Articles | Volume 21, issue 20
https://doi.org/10.5194/acp-21-15901-2021
https://doi.org/10.5194/acp-21-15901-2021
Research article
 | 
26 Oct 2021
Research article |  | 26 Oct 2021

Exploring the sensitivity of atmospheric nitrate concentrations to nitric acid uptake rate using the Met Office's Unified Model

Anthony C. Jones, Adrian Hill, Samuel Remy, N. Luke Abraham, Mohit Dalvi, Catherine Hardacre, Alan J. Hewitt, Ben Johnson, Jane P. Mulcahy, and Steven T. Turnock

Viewed

Total article views: 2,216 (including HTML, PDF, and XML)
HTML PDF XML Total Supplement BibTeX EndNote
1,532 657 27 2,216 324 29 29
  • HTML: 1,532
  • PDF: 657
  • XML: 27
  • Total: 2,216
  • Supplement: 324
  • BibTeX: 29
  • EndNote: 29
Views and downloads (calculated since 08 Jun 2021)
Cumulative views and downloads (calculated since 08 Jun 2021)

Viewed (geographical distribution)

Total article views: 2,216 (including HTML, PDF, and XML) Thereof 2,261 with geography defined and -45 with unknown origin.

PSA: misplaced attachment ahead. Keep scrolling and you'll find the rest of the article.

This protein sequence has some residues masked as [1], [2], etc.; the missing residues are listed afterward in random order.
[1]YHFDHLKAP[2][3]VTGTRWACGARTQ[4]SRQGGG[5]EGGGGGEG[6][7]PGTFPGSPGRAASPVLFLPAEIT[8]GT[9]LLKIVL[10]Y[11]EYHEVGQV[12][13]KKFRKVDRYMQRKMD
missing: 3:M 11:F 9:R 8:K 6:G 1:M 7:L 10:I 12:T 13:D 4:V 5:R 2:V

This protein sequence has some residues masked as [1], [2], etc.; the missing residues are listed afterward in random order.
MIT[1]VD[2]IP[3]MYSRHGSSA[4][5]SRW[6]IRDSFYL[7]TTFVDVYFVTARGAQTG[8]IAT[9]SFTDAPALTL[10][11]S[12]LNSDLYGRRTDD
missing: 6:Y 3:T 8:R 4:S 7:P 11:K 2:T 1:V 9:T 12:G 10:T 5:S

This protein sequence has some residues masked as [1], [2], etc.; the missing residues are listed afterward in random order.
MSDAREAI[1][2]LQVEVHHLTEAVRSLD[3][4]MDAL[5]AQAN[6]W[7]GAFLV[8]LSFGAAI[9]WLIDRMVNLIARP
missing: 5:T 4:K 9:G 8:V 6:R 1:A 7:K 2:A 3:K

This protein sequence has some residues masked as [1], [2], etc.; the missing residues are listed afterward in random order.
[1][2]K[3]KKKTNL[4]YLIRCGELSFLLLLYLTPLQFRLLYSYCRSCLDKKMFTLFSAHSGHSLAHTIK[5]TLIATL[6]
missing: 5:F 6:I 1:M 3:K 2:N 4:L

Country # Views %
  • 1
1
 
 
 
 

Cited

Latest update: 21 Feb 2024
Download
Short summary
Ammonium nitrate is hard to model because it forms and evaporates rapidly. One approach is to relate its equilibrium concentration to temperature, humidity, and the amount of nitric acid and ammonia gases. Using this approach, we limit the rate at which equilibrium is reached using various condensation rates in a climate model. We show that ammonium nitrate concentrations are highly sensitive to the condensation rate. Our results will help improve the representation of nitrate in climate models.
Altmetrics
Final-revised paper
Preprint